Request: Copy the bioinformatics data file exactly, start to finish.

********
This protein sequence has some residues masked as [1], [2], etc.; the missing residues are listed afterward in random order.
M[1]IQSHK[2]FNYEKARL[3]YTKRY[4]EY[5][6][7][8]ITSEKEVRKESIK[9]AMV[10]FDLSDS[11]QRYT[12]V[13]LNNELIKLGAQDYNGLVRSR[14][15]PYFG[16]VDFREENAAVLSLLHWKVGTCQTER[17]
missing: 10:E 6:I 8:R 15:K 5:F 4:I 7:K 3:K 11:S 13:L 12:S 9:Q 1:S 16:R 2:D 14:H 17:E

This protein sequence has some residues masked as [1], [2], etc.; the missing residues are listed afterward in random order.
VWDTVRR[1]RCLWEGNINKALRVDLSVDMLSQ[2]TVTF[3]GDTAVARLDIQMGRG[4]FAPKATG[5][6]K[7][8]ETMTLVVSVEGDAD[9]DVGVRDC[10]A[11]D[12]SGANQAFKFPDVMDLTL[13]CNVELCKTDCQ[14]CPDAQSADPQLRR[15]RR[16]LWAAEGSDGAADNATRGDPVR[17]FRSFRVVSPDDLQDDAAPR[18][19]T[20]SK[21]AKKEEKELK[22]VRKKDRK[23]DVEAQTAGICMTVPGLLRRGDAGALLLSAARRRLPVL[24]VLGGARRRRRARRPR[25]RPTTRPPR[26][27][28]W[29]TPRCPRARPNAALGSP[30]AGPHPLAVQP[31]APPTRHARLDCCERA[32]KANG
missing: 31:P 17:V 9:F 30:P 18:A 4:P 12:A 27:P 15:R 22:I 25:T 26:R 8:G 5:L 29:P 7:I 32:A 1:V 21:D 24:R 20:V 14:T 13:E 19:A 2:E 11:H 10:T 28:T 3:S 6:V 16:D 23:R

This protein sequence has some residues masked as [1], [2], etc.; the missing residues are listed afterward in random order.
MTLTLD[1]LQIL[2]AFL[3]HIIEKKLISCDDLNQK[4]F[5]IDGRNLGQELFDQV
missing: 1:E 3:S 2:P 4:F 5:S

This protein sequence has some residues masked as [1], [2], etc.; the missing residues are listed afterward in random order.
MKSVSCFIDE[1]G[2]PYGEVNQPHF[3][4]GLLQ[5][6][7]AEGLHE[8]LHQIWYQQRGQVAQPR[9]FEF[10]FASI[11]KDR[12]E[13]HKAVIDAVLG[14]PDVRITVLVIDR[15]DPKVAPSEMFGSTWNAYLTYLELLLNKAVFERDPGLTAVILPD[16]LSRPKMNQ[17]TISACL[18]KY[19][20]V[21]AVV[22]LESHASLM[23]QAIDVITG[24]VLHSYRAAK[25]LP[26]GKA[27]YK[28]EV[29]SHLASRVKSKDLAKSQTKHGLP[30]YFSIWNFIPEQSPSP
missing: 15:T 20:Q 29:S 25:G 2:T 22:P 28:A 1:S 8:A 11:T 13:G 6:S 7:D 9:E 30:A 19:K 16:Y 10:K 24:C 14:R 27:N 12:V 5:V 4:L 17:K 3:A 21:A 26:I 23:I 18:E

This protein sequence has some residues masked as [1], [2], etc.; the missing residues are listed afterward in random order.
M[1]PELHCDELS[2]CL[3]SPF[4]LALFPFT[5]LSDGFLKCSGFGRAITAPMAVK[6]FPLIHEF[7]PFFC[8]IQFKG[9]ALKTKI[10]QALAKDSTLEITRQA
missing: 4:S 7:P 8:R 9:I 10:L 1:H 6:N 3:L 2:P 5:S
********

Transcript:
This protein sequence has some residues masked as [1], [2], etc.; the missing residues are listed afterward in random order.
M[1]IQSHK[2]FNYEKARL[3]YTKRY[4]EY[5][6][7][8]ITSEKEVRKESIK[9]AMV[10]FDLSDS[11]QRYT[12]V[13]LNNELIKLGAQDYNGLVRSR[14][15]PYFG[16]VDFREENAAVLSLLHWKVGTCQTER[17]
missing: 10:E 6:I 8:R 15:K 5:F 4:I 7:K 3:K 11:S 13:L 12:S 9:Q 1:S 16:R 2:D 14:H 17:E

This protein sequence has some residues masked as [1], [2], etc.; the missing residues are listed afterward in random order.
VWDTVRR[1]RCLWEGNINKALRVDLSVDMLSQ[2]TVTF[3]GDTAVARLDIQMGRG[4]FAPKATG[5][6]K[7][8]ETMTLVVSVEGDAD[9]DVGVRDC[10]A[11]D[12]SGANQAFKFPDVMDLTL[13]CNVELCKTDCQ[14]CPDAQSADPQLRR[15]RR[16]LWAAEGSDGAADNATRGDPVR[17]FRSFRVVSPDDLQDDAAPR[18][19]T[20]SK[21]AKKEEKELK[22]VRKKDRK[23]DVEAQTAGICMTVPGLLRRGDAGALLLSAARRRLPVL[24]VLGGARRRRRARRPR[25]RPTTRPPR[26][27][28]W[29]TPRCPRARPNAALGSP[30]AGPHPLAVQP[31]APPTRHARLDCCERA[32]KANG
missing: 31:P 17:V 9:F 30:P 18:A 4:P 12:A 27:P 15:R 22:I 25:T 26:R 8:G 5:L 29:P 7:I 32:A 1:V 21:D 24:R 20:V 14:T 13:E 19:A 2:E 11:H 10:T 28:T 3:S 6:V 16:D 23:R

This protein sequence has some residues masked as [1], [2], etc.; the missing residues are listed afterward in random order.
MTLTLD[1]LQIL[2]AFL[3]HIIEKKLISCDDLNQK[4]F[5]IDGRNLGQELFDQV
missing: 1:E 3:S 2:P 4:F 5:S

This protein sequence has some residues masked as [1], [2], etc.; the missing residues are listed afterward in random order.
MKSVSCFIDE[1]G[2]PYGEVNQPHF[3][4]GLLQ[5][6][7]AEGLHE[8]LHQIWYQQRGQVAQPR[9]FEF[10]FASI[11]KDR[12]E[13]HKAVIDAVLG[14]PDVRITVLVIDR[15]DPKVAPSEMFGSTWNAYLTYLELLLNKAVFERDPGLTAVILPD[16]LSRPKMNQ[17]TISACL[18]KY[19][20]V[21]AVV[22]LESHASLM[23]QAIDVITG[24]VLHSYRAAK[25]LP[26]GKA[27]YK[28]EV[29]SHLASRVKSKDLAKSQTKHGLP[30]YFSIWNFIPEQSPSP
missing: 15:T 20:Q 29:S 25:G 2:T 22:P 28:A 1:S 8:A 11:T 13:G 6:S 7:D 9:E 30:A 19:K 16:Y 10:K 24:C 14:R 27:N 12:V 5:V 4:L 17:K 3:A 21:A 26:I 23:I 18:E

This protein sequence has some residues masked as [1], [2], etc.; the missing residues are listed afterward in random order.
M[1]PELHCDELS[2]CL[3]SPF[4]LALFPFT[5]LSDGFLKCSGFGRAITAPMAVK[6]FPLIHEF[7]PFFC[8]IQFKG[9]ALKTKI[10]QALAKDSTLEITRQA
missing: 4:S 7:P 8:R 9:I 10:L 1:H 6:N 3:L 2:P 5:S